I have returned safely from my two-and-a-half-day adventure in West Virginia. I camped for two nights in a tent, hung out with sixteen wonderful people, rafted on the New River, and played a drinking game for the first time in my life. (The drinking game in question was Uno. You may not be aware that Uno is a drinking game. I wasn’t either and neither was anyone else, but we made up the rules as we went along. For +2, drink twice. For +4 wild, drink four times. For any skip or reverse, drink once. None of us were heavy drinkers so we didn’t stick too closely to the rules.) A good time was had by all.
There was one thing about the trip that was a little bit sad. The New River valley is one of the most popular places in the country for rafting and other outdoor adventures. In the past there were more than a dozen rafting companies running the river. Our group has been going with one company, Songer, for several years.
Like many such companies, Songer and the other rafting companies have been struggling to stay afloat (yuk yuk) for the past couple years due to the economy. Last year they merged with several other rafting companies including Rivermen and Class VI. They all ditched their old locations and went together on a massive lodge near the New River Gorge Bridge, right across the gorge from Fayettesville. The lodge features two large campgrounds, three restaurants, two bars, and lots of other jazz.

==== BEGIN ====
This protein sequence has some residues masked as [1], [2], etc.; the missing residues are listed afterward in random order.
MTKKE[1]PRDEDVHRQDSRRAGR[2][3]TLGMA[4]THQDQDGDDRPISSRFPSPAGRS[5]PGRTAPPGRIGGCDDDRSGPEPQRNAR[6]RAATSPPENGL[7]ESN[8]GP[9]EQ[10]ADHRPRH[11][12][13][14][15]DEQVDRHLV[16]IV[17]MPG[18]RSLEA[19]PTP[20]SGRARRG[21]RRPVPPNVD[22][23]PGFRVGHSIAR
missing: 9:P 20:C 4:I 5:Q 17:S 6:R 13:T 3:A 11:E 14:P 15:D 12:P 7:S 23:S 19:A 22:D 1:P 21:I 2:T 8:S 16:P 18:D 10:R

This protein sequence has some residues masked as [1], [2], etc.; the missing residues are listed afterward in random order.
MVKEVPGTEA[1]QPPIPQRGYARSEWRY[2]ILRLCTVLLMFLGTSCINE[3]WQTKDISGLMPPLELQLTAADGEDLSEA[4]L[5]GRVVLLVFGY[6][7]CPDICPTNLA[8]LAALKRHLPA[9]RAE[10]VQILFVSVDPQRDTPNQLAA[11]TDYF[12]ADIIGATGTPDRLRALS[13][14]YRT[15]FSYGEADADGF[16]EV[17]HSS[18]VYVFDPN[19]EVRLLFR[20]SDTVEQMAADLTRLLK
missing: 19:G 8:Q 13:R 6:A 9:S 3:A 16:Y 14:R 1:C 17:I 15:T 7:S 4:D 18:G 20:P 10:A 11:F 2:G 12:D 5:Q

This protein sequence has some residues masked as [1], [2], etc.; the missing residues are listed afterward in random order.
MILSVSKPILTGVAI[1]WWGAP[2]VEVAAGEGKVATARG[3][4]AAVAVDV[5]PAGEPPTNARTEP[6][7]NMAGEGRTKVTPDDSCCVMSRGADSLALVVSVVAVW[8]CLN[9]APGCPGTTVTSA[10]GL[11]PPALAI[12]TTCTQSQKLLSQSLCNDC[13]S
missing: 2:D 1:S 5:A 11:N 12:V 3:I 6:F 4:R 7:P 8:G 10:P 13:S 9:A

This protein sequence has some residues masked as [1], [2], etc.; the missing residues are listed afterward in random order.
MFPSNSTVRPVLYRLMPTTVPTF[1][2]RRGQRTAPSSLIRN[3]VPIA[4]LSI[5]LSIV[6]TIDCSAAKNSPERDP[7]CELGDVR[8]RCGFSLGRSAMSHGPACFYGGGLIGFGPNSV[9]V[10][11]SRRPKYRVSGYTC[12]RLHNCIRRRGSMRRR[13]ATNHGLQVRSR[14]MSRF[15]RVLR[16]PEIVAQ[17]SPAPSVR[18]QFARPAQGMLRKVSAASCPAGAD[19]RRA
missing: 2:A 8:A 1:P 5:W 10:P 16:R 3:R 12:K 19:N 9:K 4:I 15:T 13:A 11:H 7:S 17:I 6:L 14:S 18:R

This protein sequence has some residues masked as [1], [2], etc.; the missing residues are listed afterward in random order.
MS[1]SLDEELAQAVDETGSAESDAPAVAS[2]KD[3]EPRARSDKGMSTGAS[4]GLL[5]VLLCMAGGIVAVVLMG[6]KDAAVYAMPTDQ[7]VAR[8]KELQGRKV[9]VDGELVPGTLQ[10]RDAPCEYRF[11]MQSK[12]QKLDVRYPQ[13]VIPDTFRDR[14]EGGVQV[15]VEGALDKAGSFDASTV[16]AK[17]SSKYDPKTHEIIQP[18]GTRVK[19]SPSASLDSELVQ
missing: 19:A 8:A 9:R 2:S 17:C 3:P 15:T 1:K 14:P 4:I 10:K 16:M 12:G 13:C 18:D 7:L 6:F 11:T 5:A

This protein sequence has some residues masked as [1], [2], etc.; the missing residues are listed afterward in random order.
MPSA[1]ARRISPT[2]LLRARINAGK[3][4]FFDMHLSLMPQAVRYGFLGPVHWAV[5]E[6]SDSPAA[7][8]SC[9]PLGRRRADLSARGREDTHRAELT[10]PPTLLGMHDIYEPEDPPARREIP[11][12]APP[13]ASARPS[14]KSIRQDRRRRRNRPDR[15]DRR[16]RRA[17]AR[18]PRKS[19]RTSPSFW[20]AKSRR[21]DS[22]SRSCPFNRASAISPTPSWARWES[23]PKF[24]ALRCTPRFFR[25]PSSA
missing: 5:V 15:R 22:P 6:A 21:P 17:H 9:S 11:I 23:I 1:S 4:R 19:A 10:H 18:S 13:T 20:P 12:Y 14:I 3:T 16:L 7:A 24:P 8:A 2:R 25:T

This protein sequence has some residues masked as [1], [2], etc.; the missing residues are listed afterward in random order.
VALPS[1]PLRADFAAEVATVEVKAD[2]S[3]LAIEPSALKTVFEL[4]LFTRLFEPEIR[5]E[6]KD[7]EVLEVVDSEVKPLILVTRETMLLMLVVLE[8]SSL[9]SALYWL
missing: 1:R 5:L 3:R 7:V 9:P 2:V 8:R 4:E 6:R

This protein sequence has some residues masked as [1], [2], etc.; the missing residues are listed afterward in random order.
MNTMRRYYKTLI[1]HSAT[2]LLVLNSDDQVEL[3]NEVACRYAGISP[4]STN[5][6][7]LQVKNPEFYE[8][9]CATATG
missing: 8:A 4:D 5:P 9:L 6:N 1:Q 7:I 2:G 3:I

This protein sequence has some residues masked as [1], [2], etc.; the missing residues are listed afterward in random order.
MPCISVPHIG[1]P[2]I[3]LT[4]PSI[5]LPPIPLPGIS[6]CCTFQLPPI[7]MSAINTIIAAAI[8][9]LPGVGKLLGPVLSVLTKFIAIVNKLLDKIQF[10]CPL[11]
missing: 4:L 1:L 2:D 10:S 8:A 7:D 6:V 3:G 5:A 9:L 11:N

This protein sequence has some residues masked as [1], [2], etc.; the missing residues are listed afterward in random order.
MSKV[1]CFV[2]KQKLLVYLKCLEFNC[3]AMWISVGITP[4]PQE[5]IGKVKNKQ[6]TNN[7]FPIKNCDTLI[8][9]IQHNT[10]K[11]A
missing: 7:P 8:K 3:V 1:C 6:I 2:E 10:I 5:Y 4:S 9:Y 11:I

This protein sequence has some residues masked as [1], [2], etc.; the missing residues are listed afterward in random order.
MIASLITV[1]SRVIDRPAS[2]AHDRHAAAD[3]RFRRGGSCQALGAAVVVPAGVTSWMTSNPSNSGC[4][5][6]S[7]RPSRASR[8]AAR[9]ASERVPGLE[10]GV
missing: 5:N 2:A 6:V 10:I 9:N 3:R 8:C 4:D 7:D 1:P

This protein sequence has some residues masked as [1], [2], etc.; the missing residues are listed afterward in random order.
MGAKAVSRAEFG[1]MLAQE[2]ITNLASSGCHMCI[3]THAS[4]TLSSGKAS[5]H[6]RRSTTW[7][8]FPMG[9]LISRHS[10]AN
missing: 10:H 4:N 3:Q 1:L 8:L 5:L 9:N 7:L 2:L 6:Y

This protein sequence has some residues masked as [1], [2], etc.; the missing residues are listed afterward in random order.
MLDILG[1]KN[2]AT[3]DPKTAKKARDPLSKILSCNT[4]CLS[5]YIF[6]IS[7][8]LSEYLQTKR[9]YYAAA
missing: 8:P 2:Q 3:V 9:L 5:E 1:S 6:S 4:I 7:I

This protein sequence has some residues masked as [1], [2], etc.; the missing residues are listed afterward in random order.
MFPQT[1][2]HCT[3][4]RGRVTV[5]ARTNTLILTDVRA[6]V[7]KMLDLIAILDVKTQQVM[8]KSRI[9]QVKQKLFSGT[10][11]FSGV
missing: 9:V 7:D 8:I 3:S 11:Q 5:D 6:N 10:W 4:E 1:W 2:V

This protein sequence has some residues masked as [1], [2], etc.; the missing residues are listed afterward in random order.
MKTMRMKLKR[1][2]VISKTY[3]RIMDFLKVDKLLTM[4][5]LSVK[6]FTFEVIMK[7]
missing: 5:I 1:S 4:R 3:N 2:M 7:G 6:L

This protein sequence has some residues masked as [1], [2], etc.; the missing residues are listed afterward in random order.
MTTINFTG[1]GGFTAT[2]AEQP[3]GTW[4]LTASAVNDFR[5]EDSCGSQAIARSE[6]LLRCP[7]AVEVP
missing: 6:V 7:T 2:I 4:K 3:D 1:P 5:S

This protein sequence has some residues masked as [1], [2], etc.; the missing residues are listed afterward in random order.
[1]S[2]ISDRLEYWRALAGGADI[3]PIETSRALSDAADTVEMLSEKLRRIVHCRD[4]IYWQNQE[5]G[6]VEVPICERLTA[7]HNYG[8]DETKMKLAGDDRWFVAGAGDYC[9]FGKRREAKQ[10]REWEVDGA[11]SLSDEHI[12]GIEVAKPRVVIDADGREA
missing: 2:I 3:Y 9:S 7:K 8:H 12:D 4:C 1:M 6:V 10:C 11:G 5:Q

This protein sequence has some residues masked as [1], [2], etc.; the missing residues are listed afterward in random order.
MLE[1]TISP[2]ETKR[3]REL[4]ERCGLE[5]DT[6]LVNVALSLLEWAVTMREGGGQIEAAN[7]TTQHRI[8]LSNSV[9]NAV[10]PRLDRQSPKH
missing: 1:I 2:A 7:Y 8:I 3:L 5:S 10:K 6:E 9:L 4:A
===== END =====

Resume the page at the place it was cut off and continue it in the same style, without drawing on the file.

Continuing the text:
Personally, I don’t like the new place. I believe that outdoor adventures should be outdoorsy. They should take place in rustic, primitive locations; that’s part of the fun. Traditionally all rafting companies did it that way. The building was somewhere between a shack and a cabin, usually tucked away in some small town on the riverside. Nowadays, such small, low-key operations are gradually getting swallowed up by large conglomerates. Any outdoor adventure area now has its own lodge, complete with bars, live music, televisions, and all the other conveniences of home. But vacation destinations shouldn’t have the comforts of home; that’s why we leave home to go to them. Gradually, the special little places are all turning into indistinguishable copies of the same generic place.